ISSN (Print) - 0012-9976 | ISSN (Online) - 2349-8846

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Outsourcing Identities

As vans with tinted windows creep at night into middle class, urban neighbourhoods in India, spiriting away young men and women to work until dawn at multinational call centres, identities are transfigured, the local making uneasy room for the lucrative global. Following the short-lived dotcom boom in India (2000-02), Information Technology Enabled Services- Business Process Outsourcing was first considered by many infotech industry watchers as a capricious venture, liable to crash due to poor infrastructure. The phenomenal success of BPOs, particularly call centres, continues in 2005, offering high-school and college English-speaking graduates quick employment with comparatively high wages. Through empirical research, this article addresses the transformation of Indian urban labour into a global proletariat. The paper focuses on the role call centres play in unmooring local identities to construct transnational labour identities for a neocolonialist workplace.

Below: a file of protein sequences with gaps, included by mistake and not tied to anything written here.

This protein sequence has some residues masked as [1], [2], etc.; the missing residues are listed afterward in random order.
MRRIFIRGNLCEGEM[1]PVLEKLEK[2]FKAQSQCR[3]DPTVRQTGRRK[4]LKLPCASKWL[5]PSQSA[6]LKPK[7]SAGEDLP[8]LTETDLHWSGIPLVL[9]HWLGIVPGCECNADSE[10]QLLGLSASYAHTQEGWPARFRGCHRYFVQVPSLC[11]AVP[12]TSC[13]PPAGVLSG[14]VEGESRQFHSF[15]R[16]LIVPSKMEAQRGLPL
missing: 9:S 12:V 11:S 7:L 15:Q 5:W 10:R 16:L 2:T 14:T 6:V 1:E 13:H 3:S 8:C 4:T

C all centres in India and China have been triumphantly upheld by conservative journalists, as evidence of a brave new flat world, where the lucrative outsourcing of various information services from North America and Europe, translates into equal opportunities and prosperity to third world labourers [Friedman 2005]. The transnational media executives echo this euphoria, pointing to the programming on global channels such as BBC, Animal Planet and Discovery, hybridised for national audiences, as tangible proof that colonialism and cultural imperialism are damning processes of the past [Weil 2004]. What is at the heart of such liberal pluralist ruminations, is the notion of individual agency: that in a globalising world, new economic opportunities and media choices are available to those who take advantage of them. And evidence of such opportunism is widely available.

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